oThe CU Foundation of Maryland and D.C. has developed a bilingual teller training program.
oCandidates had to be unemployed, bilingual Baltimore residents.
oBeyond teller training, the seven-week program covers customer service, language skills, financial literacy, credit reports, body language, public speaking, interview skills, business ethics and etiquette, financial terminology and computer skills.
As multiple news outlets were running stories about the plight of unbanked immigrant populations, Kyle Swisher, executive director of the CU Foundation of Maryland and D.C., got the idea of developing a bilingual teller training and placement program after seeing day laborers load up in trucks.
"It occurred to me that there had to be another path for them," said Swisher. "I thought a bilingual teller program could help them and maybe it could also help credit union outreach efforts with unbanked communities if there were tellers who were culturally similar."
The financial services industry, he added, has a growing need for trained, qualified tellers and member service representatives who speak foreign languages in addition to English. Given the state of the economy, the competitive wages and benefits, comfortable working environments and opportunities for advancement help make the CU career choice an attractive one.
Planning for the pilot program began in 2008 as Swisher met with credit unions in the Baltimore area to determine the need for bilingual tellers. Johns Hopkins FCU, MECU, and Security Plus FCU signed on to the program and committed job positions for the graduates. With those commitments in hand, Swisher applied for and received funding from the Credit Union Foundation, the Harry & Jeanette Weinberg Foundation and the Baltimore Mayor's Office on Employment Development. Total funding exceeded $70,000.
"We realized early on that if we were going to build a training program that would include a wide range of skill sets and result in exceptional teller candidates, the process would require ample time to complete," said Swisher. "And asking people to commit to an extensive training regimen meant that they would need an income during their training."
The eligibility criteria was primarily set by MOED requirements so candidates had to be unemployed Baltimore residents who could converse in another language. To spread the word, Swisher said he was fortunate to partner with Globaltech, which has a strong presence in the Latino community.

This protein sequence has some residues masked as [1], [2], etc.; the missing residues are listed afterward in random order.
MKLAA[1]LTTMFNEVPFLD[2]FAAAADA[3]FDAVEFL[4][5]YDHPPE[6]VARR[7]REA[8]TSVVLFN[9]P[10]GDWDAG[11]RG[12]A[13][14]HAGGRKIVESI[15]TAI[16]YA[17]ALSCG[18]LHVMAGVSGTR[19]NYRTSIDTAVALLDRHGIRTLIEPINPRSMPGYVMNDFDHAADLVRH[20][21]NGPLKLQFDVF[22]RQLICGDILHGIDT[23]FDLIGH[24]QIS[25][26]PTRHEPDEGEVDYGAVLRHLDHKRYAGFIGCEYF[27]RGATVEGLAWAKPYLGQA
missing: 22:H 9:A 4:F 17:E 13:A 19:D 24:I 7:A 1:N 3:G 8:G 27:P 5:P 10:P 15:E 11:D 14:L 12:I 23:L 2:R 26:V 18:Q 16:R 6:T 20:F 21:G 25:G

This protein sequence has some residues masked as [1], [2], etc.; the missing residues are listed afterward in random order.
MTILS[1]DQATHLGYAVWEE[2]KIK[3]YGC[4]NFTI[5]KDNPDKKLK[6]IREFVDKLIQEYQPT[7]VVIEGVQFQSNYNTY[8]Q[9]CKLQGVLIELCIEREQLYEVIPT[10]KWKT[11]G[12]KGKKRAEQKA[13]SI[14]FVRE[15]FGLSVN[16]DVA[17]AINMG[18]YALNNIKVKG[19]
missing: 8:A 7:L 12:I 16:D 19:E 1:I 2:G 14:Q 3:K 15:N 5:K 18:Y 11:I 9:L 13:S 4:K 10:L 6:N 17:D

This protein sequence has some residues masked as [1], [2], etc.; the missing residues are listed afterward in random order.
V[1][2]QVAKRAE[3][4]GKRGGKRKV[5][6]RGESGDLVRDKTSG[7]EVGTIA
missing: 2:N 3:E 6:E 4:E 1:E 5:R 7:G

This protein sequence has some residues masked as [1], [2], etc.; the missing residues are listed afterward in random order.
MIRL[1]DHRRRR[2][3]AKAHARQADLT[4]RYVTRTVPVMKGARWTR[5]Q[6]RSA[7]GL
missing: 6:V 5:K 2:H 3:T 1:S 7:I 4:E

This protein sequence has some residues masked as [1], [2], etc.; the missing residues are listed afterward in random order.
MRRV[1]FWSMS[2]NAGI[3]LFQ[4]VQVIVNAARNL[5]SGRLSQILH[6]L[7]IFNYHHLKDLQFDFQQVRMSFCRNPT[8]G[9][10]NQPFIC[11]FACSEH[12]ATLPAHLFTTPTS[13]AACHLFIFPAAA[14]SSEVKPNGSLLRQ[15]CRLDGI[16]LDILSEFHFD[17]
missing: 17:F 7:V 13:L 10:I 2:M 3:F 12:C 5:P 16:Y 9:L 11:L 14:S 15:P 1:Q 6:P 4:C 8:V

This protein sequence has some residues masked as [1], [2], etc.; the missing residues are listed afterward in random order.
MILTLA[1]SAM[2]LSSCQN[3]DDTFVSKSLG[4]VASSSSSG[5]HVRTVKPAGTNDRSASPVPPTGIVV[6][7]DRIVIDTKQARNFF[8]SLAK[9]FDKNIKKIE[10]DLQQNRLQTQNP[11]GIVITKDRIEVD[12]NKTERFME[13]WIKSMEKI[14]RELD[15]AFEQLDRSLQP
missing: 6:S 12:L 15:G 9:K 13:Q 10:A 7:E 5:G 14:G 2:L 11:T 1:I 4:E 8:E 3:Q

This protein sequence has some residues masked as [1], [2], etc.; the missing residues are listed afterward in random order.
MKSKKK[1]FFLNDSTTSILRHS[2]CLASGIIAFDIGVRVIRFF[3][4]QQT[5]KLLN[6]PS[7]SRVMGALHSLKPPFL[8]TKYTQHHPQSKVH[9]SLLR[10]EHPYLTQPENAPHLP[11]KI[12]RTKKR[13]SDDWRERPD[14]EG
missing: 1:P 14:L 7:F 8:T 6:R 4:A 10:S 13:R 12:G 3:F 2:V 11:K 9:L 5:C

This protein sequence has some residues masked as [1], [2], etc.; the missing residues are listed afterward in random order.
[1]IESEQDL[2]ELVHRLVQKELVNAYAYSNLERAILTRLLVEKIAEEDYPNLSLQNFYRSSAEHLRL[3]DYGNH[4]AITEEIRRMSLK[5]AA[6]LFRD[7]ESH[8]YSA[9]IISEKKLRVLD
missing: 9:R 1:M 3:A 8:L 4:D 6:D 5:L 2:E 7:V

"They helped us get the word out at job fairs co-sponsored by Globaltech and the Hispanic Chamber of Commerce to the non-English-speaking media and identifying a number of Spanish-speaking areas where we could put up posters about the program," said Swisher. "It worked out really well and the HR folks from the participating credit unions help whittle the 100 applicants down to 12 candidates."
Recognizing that success hinged on having the best teller trainer, Swisher tapped Pat Steil, Destinations Credit Union vice president of operations and compliance, to serve as the program's trainer.
Taking a big picture approach, the seven-week program goes beyond teller-specific training and includes sessions on customer service, language skills, financial literacy, credit reports, body language, public speaking, interview skills, business ethics, business etiquette, financial terminology and computer application skills. Students also become Microsoft certified application specialist and spend one day a week inside their hiring credit unions shadowing and gaining real-world hands-on experience. Swisher said the feedback has been overwhelmingly positive.
Rob Windsor, First Financial FCU CEO and foundation chair, offered glowing praise: "This program was so broad and so well designed I would feel comfortable recommending any of the graduates to a credit union; their bilingual skills are an added bonus."
As far as timing, the pilot bilingual teller program launched in late September 2009, in the middle of a severe economic downturn.
"Honestly we have to give a lot of credit to the participating credit unions because they were good to their word and held those teller positions open in a declining economy," said Swisher. "It may be more challenging now as we plan to launch our second series of classes this fall, but we're looking into perhaps getting regional, federal or state funding."
At a time when unemployment is high, he said, what better way is there to show the credit union difference than by offering a job development program.
"Through this process I think we discovered that there are individuals in the bilingual community looking for opportunities to start a new career track. Couple that with the credit union interest in expanding their membership and we've put together a winning combination," said Swisher.